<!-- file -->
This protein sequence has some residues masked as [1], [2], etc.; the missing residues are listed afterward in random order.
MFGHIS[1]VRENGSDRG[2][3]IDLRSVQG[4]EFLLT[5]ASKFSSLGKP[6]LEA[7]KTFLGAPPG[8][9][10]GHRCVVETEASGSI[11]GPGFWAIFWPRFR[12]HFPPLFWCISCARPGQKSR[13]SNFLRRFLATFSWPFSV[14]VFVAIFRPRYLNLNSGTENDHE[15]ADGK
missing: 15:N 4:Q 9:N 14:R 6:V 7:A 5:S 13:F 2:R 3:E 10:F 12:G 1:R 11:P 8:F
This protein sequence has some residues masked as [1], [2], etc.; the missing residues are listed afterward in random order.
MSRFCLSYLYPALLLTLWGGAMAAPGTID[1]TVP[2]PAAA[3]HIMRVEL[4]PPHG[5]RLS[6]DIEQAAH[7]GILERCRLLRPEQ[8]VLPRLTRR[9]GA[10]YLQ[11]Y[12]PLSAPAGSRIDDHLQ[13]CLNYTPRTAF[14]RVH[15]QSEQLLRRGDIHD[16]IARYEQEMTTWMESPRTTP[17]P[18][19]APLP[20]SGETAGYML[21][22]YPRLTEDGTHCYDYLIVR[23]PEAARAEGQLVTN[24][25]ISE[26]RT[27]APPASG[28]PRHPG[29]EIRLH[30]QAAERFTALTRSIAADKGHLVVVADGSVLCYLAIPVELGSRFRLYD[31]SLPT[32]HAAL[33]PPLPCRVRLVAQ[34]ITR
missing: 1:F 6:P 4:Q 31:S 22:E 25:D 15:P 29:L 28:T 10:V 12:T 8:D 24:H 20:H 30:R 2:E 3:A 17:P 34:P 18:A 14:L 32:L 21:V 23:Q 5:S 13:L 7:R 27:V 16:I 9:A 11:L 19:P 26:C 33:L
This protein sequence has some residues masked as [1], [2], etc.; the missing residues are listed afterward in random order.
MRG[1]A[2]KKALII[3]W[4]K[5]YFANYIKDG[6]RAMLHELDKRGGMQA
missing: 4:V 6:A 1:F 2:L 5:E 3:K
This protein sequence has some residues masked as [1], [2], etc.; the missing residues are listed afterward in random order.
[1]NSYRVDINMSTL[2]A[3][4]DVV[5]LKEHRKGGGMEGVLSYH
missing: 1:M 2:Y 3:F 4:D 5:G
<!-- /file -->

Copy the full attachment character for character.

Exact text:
This protein sequence has some residues masked as [1], [2], etc.; the missing residues are listed afterward in random order.
MFGHIS[1]VRENGSDRG[2][3]IDLRSVQG[4]EFLLT[5]ASKFSSLGKP[6]LEA[7]KTFLGAPPG[8][9][10]GHRCVVETEASGSI[11]GPGFWAIFWPRFR[12]HFPPLFWCISCARPGQKSR[13]SNFLRRFLATFSWPFSV[14]VFVAIFRPRYLNLNSGTENDHE[15]ADGK
missing: 15:N 4:Q 9:N 14:R 6:V 7:A 5:S 13:F 2:R 3:E 10:F 12:G 1:R 11:P 8:F
This protein sequence has some residues masked as [1], [2], etc.; the missing residues are listed afterward in random order.
MSRFCLSYLYPALLLTLWGGAMAAPGTID[1]TVP[2]PAAA[3]HIMRVEL[4]PPHG[5]RLS[6]DIEQAAH[7]GILERCRLLRPEQ[8]VLPRLTRR[9]GA[10]YLQ[11]Y[12]PLSAPAGSRIDDHLQ[13]CLNYTPRTAF[14]RVH[15]QSEQLLRRGDIHD[16]IARYEQEMTTWMESPRTTP[17]P[18][19]APLP[20]SGETAGYML[21][22]YPRLTEDGTHCYDYLIVR[23]PEAARAEGQLVTN[24][25]ISE[26]RT[27]APPASG[28]PRHPG[29]EIRLH[30]QAAERFTALTRSIAADKGHLVVVADGSVLCYLAIPVELGSRFRLYD[31]SLPT[32]HAAL[33]PPLPCRVRLVAQ[34]ITR
missing: 1:F 6:P 4:Q 31:S 22:E 25:D 15:P 29:L 28:T 10:V 12:T 8:D 24:H 20:H 30:R 2:E 3:A 17:P 34:P 18:A 14:L 32:L 21:V 23:Q 5:S 13:L 7:R 27:V 16:I 9:A 11:L 19:P 26:C 33:L
This protein sequence has some residues masked as [1], [2], etc.; the missing residues are listed afterward in random order.
MRG[1]A[2]KKALII[3]W[4]K[5]YFANYIKDG[6]RAMLHELDKRGGMQA
missing: 4:V 6:A 1:F 2:L 5:E 3:K
This protein sequence has some residues masked as [1], [2], etc.; the missing residues are listed afterward in random order.
[1]NSYRVDINMSTL[2]A[3][4]DVV[5]LKEHRKGGGMEGVLSYH
missing: 1:M 2:Y 3:F 4:D 5:G